Saturday, June 11, 2011

Crowd Tilt OR more buddy have you got a dime?

Crowd Tilt is now following me on Twitter.  Since I like to pass these kinds of things on to you, here it is:

Have you ever thought about getting a group of people together to fund something... but then didn't do it because of the anxiety of setting up an email list, selling people on the idea, setting up some online payment method, collecting checks (checks are so 1992!), managing who'd paid and who hadn't on an excel spreadsheet (excel? sick!), and other intensive measures? 

Have you ever thought of starting a project that required collecting some dough from your turtles.. but never followed through with asking even a single person because you didn't know how you should go about it?? Or maybe you started collecting money for something, only to find yourself stalled, a third of the way to your goal, and asking yourself.. "What are we going to do if we don't get it all?!"

We call this project (or objective) anxiety, and Crowdtilt was built to simplify this process.

Group-based initiatives, in our opinions, are way more difficult than they should be, and they often fall short (or never even start to begin with), not for lack of collective desire, but because of two main reasons; the inconvenience (for both organizer and the contributors) and an inherent concern from both parties that the objective or project won't get fully funded.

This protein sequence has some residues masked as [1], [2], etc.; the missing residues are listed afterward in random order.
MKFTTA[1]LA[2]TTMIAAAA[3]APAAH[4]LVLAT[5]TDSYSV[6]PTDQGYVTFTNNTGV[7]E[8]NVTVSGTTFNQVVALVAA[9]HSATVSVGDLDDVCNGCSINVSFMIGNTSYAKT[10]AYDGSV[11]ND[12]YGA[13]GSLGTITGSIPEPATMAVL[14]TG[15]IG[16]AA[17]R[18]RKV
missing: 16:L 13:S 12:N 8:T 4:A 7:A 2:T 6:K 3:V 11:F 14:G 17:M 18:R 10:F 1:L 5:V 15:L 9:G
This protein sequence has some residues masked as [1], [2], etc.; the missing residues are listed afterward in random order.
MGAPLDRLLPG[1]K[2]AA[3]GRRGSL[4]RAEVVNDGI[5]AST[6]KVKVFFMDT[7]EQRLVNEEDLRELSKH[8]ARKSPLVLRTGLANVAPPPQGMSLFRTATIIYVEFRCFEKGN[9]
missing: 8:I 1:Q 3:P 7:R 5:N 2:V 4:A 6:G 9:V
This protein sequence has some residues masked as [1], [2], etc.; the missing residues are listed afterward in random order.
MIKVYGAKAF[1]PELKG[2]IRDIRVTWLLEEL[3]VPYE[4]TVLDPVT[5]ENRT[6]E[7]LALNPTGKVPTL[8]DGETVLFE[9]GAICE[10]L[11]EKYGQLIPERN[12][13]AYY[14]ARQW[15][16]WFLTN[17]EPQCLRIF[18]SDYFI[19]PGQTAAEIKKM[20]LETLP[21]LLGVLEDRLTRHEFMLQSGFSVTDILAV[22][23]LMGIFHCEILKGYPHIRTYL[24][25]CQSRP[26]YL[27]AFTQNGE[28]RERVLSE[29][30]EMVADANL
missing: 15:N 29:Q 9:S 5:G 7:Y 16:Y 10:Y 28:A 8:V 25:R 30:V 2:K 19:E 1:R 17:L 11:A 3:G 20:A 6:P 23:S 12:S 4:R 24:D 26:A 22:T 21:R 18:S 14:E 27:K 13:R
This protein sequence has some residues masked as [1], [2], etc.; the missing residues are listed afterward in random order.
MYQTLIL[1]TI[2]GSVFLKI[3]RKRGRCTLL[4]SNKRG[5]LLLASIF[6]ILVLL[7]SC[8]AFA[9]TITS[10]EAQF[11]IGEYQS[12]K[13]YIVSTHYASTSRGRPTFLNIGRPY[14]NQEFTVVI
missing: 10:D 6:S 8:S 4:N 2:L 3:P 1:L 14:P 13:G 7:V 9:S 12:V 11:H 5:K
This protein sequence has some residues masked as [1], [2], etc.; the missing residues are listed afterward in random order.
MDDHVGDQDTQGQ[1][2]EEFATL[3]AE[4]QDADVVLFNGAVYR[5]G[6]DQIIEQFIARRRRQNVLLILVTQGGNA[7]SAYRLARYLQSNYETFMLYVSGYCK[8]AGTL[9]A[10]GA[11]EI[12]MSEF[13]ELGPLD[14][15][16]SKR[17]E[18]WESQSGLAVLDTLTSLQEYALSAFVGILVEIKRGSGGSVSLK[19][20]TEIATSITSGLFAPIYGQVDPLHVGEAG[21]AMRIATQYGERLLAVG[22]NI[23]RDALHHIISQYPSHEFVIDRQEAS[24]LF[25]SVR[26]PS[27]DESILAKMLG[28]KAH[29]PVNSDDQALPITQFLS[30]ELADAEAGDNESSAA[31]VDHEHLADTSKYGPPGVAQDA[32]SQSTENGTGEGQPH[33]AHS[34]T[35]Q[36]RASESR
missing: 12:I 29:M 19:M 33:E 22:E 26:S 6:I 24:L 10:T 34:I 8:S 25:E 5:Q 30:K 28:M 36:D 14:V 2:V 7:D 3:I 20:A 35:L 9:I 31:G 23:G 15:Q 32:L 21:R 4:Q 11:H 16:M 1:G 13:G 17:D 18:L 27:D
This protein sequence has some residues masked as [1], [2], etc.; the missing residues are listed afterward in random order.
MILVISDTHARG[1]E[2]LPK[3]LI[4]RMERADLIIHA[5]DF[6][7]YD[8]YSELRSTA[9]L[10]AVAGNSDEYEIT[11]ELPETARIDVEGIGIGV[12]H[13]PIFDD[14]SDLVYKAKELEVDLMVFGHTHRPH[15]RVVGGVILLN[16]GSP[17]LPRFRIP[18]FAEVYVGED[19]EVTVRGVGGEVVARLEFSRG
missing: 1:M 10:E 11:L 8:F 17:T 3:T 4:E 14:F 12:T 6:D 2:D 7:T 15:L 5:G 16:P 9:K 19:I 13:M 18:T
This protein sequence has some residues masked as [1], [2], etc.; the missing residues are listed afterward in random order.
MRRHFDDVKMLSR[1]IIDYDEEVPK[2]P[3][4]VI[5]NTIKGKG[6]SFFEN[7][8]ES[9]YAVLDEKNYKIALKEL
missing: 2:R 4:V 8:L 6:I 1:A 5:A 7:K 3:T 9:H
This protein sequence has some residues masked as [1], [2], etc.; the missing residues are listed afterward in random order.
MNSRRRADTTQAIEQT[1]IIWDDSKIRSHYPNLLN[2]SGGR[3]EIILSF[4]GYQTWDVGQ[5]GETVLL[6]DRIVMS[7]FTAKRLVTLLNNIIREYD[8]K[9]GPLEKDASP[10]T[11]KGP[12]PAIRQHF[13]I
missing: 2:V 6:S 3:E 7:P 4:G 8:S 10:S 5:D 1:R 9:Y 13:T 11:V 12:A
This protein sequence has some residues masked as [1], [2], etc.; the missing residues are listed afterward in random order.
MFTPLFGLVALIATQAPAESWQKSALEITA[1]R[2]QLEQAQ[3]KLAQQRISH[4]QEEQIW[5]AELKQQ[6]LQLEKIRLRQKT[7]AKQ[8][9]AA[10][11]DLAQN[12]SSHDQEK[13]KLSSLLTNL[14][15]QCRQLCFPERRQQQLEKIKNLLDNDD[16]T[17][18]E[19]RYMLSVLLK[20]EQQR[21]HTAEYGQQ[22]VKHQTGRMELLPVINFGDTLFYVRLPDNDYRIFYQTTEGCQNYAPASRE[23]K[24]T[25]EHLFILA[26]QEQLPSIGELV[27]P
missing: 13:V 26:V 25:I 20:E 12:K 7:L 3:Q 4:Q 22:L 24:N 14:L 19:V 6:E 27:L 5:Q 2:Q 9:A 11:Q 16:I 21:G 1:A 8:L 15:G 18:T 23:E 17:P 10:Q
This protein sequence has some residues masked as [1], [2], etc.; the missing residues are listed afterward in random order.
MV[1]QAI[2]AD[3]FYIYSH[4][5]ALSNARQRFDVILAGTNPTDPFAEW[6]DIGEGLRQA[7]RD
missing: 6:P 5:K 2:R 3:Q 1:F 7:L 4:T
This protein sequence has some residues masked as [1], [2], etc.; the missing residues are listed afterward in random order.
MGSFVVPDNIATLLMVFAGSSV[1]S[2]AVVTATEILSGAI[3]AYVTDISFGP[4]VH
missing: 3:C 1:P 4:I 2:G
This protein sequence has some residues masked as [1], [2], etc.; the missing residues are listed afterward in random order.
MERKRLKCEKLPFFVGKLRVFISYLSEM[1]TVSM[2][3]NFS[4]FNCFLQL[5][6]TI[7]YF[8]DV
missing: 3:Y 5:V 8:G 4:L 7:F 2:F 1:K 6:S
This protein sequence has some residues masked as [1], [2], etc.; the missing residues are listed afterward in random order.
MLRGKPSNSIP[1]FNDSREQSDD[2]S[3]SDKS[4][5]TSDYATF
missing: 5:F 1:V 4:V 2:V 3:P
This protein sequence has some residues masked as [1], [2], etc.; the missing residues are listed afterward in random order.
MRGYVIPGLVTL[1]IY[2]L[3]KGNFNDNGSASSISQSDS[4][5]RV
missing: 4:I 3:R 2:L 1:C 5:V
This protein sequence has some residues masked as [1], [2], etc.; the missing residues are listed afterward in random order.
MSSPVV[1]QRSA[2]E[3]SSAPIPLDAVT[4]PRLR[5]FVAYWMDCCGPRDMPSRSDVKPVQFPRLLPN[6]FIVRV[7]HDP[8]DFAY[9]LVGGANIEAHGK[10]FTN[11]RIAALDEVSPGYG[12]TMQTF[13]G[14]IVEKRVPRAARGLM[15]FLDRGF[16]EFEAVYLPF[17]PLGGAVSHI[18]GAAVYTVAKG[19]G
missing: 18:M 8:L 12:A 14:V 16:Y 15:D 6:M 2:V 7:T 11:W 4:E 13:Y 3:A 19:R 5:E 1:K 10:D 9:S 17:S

Sometimes it's one or the other, and sometimes it's a little of both. To further illustrate the difference between conventional fundraising, and what you can do with Crowdtilt, we had some Harvard grads come up with the diagrams below (heh, look how they misspelled embarrassment). 

Organizer Commitment Contributor Commitment 

In addition to the ease and simplicity designed into Crowdtilt, we've tried to make fundraising more fun and interesting than ever before. When people get behind an idea that they want to 'tilt', it becomes kind of like a game, and everyone is on the same team. They are going to help spread the word through their social and professional networks, and become advocates themselves to making sure the goal is reached. 

Our bet is that the pressure of having to tilt the campaign will ultimately propel contributors' activity and create a sense of urgency around the campaign. Additionally, the campaign page and users' Crowdtilt profiles give them easy and expansive sharing tools to use to make sure the most eyes see what you're trying to accomplish. 

If you have a clear objective, big or small, and a network to that can fund it, then give it a try, and you might be blown away by the difference between Crowdtilt and the conventional fundraising you are used to. 

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